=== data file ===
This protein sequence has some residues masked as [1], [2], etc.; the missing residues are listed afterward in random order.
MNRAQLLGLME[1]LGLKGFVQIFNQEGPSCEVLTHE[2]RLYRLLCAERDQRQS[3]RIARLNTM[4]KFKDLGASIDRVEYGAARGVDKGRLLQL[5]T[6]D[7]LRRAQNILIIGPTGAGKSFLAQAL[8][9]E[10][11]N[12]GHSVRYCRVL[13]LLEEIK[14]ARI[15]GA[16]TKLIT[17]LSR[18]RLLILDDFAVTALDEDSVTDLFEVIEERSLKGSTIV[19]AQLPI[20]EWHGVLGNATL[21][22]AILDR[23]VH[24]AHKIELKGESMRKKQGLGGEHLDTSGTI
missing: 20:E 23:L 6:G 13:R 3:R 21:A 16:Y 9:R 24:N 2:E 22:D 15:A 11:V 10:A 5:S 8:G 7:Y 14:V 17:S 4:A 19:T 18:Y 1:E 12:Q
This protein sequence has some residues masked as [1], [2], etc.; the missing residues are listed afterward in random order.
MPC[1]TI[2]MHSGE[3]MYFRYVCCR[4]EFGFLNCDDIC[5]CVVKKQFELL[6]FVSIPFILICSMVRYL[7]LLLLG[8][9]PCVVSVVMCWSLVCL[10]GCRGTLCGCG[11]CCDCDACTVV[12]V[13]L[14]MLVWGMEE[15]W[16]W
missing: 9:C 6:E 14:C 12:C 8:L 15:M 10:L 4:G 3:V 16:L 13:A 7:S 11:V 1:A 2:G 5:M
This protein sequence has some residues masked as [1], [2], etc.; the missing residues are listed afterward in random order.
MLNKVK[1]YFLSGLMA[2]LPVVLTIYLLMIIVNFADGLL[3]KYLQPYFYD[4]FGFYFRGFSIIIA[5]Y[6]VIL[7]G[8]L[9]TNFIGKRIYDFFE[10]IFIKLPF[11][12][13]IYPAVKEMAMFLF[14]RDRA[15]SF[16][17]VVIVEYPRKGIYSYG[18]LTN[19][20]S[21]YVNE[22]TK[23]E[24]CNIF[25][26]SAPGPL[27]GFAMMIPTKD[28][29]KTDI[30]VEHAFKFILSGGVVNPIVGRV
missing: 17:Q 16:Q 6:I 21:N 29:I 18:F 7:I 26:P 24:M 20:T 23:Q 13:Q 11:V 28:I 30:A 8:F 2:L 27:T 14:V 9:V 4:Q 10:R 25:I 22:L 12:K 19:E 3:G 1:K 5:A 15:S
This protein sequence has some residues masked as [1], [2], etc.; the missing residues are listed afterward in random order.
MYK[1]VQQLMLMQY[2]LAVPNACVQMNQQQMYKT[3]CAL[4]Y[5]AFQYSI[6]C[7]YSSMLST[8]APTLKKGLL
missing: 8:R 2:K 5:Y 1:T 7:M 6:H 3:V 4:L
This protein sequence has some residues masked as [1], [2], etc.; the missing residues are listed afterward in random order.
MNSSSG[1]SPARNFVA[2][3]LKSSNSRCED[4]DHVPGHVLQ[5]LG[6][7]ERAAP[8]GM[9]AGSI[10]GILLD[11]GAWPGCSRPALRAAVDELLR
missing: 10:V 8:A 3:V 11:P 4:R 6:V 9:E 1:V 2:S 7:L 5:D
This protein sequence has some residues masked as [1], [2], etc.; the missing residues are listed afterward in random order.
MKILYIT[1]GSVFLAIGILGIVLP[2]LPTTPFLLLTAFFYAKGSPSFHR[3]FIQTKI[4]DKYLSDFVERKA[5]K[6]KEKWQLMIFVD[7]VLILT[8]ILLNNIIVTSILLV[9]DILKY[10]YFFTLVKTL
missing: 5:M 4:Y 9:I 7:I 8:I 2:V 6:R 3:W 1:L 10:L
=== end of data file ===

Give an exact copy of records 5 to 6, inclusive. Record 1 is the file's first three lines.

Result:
This protein sequence has some residues masked as [1], [2], etc.; the missing residues are listed afterward in random order.
MNSSSG[1]SPARNFVA[2][3]LKSSNSRCED[4]DHVPGHVLQ[5]LG[6][7]ERAAP[8]GM[9]AGSI[10]GILLD[11]GAWPGCSRPALRAAVDELLR
missing: 10:V 8:A 3:V 11:P 4:R 6:V 9:E 1:V 2:S 7:L 5:D
This protein sequence has some residues masked as [1], [2], etc.; the missing residues are listed afterward in random order.
MKILYIT[1]GSVFLAIGILGIVLP[2]LPTTPFLLLTAFFYAKGSPSFHR[3]FIQTKI[4]DKYLSDFVERKA[5]K[6]KEKWQLMIFVD[7]VLILT[8]ILLNNIIVTSILLV[9]DILKY[10]YFFTLVKTL
missing: 5:M 4:Y 9:I 7:I 8:I 2:V 6:R 3:W 1:L 10:L